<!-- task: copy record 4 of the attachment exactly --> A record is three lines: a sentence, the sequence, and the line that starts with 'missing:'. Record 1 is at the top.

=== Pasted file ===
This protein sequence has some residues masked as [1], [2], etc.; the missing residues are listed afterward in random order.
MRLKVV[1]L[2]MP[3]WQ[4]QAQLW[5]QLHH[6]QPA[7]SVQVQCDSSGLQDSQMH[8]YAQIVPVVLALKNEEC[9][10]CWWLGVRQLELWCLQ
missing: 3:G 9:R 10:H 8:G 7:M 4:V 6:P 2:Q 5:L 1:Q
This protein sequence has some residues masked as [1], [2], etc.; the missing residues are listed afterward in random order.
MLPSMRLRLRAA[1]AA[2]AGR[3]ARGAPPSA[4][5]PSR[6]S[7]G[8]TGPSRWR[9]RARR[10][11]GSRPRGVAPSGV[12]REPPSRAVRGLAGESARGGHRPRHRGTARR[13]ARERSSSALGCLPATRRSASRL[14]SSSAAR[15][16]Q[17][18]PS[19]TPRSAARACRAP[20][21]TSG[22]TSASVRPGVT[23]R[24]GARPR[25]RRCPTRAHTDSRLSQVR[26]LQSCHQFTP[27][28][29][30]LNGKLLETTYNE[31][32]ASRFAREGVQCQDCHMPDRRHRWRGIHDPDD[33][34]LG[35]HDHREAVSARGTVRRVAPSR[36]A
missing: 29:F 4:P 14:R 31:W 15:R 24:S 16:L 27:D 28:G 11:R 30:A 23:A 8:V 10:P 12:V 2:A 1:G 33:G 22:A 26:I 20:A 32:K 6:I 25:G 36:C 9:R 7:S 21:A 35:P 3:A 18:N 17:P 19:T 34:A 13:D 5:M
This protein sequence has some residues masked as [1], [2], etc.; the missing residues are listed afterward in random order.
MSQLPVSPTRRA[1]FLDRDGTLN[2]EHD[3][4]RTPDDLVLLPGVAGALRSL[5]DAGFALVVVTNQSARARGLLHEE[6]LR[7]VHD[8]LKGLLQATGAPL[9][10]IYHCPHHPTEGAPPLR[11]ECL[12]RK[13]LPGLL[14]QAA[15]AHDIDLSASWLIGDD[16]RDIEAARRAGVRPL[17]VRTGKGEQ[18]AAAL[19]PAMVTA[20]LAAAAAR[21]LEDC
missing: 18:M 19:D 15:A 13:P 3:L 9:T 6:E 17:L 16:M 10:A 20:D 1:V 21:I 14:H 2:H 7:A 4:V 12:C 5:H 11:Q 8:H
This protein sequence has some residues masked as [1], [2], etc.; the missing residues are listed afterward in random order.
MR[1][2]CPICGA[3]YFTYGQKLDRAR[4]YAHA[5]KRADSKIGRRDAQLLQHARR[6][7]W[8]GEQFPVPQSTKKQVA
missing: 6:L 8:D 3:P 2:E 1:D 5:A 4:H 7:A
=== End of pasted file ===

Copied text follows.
This protein sequence has some residues masked as [1], [2], etc.; the missing residues are listed afterward in random order.
MR[1][2]CPICGA[3]YFTYGQKLDRAR[4]YAHA[5]KRADSKIGRRDAQLLQHARR[6][7]W[8]GEQFPVPQSTKKQVA
missing: 6:L 8:D 3:P 2:E 1:D 5:A 4:H 7:A